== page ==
This past week, I had the amazing opportunity to co-represent Skookum Digital Works at the second annual NodeConf SummerCamp, held at the Walker Creek Ranch in drop-dead gorgeous Petaluma, CA.
I won't go into the exact details of what went down, since you can read about that by fellow camp-mate Tim Caswell in his blog post about the event.
But here's what I can say: I had a blast!
Day 2 made my brain hurt. I'll be honest: I went into the conference with the expectation that I would be learning lots of tips and tricks to help enhance my own Node abilities. Instead, I got a rare, insider's view of the process of taking a programming language to the next level. The talks were about hearing from the community - what does it need, what does it want, and what can it do without. The Core Contributors listened intently, explaining why they made the decisions they did, what they were (planning on) working on, and what the community could do to help them out (hint: it's Open Source! Do it yourself. ;-))
Unfortunately, most of the talks were over my head. At my level, I haven't needed streams or domains or many of the other topics that were discussed. And there were certainly moments when I felt like I was in the wrong place. But on the plus side, I now have a really good idea of what's in store for me as my Node ability progresses. It's like having a treasure map before anyone else knows that there's even any treasure... mwahaha!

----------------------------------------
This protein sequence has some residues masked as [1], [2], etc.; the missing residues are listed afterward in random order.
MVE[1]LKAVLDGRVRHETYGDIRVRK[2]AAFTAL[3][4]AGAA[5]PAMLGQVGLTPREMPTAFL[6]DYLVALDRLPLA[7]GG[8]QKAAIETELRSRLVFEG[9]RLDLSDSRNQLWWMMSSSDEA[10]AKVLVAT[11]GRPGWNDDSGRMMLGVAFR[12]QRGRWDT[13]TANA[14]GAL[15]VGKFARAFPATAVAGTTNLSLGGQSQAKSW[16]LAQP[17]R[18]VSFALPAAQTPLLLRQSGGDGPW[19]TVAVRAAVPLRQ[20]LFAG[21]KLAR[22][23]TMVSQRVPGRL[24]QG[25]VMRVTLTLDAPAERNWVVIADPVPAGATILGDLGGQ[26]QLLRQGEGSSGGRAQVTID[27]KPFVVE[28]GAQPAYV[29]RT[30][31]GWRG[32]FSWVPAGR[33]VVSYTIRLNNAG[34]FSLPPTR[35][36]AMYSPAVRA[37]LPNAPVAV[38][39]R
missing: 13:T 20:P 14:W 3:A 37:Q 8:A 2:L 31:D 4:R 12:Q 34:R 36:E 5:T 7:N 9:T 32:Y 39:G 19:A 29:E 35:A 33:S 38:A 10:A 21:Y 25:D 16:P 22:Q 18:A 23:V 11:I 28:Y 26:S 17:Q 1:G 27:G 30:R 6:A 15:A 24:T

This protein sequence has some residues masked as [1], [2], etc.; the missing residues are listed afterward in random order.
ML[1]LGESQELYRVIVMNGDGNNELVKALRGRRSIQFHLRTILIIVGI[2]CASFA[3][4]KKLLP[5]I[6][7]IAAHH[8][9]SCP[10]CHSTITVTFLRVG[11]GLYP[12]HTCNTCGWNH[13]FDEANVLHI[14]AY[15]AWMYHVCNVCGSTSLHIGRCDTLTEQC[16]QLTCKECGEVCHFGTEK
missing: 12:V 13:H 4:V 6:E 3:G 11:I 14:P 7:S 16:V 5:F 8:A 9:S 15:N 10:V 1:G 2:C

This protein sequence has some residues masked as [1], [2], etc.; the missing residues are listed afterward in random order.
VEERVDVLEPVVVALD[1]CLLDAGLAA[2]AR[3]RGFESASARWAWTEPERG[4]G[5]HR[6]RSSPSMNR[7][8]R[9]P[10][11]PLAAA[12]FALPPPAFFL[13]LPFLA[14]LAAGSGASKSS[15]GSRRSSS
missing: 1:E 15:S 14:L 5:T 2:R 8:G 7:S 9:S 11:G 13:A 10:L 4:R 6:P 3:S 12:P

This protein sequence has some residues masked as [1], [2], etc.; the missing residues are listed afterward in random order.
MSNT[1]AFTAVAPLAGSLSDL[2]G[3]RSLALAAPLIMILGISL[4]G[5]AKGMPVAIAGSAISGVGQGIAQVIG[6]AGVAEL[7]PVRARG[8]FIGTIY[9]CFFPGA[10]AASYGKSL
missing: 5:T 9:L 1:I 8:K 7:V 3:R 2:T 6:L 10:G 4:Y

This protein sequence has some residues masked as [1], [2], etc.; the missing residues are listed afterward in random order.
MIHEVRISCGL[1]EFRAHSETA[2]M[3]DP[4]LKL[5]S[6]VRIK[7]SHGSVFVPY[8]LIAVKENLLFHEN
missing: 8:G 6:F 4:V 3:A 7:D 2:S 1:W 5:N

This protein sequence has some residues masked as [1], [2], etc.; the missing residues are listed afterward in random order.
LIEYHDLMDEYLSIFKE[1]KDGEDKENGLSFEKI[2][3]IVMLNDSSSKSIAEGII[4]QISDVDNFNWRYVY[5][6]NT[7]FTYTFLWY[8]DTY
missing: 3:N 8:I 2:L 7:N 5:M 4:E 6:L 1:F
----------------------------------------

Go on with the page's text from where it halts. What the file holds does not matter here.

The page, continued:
By lunchtime, I knew that if I was going to get anything out of the conference, I was going to have to step up my own game and start asking questions. (Those who have met me know - I'm not shy when it comes to getting information!) Given that my goal for the experience was to walk out knowing how to up my Node game, I started asking around:
- How do I get better?
- What do I need to do/know to improve?
- Are there any shortcuts?
- (And, specifically to the Core Contributors:) How do I get to be as good as you? (It's like the adult way of asking, "Can I be you when I grow up?")
Here are the answers:
- Code. Hack. Read.
- Code. Hack. Read.
- No. Code. Hack. Read.
- Code. Hack. Read. All. The. Time.
More specifically, though, here are some of my tweets from the conference:
I think that last tweet just about sums it all.
Day 3 was bittersweet. We had a morning of hacking (read: final conversations with the ridiculously awesome people who attended), followed by a bus ride back to San Francisco. Armed with the knowledge that I need to code more, hack more, and read more, I spent a non-insignificant amount of time collecting reading materials. I finally got a copy of "The Crockford Book", downloaded the Node source code onto my iPhone, and tagged a bunch of modules that were mentioned more than 10 times throughout the conference. I've got a LOT of reading to do!
So, all in all, I had a great time. Thanks in particular to @mikeal and his awesome wife @annaemaier for organizing! And thanks also to all the Core Contributors and community members who helped this young Noder stay on the path to being awesome!
Now, if only I could get myself back on east coast time... hmph.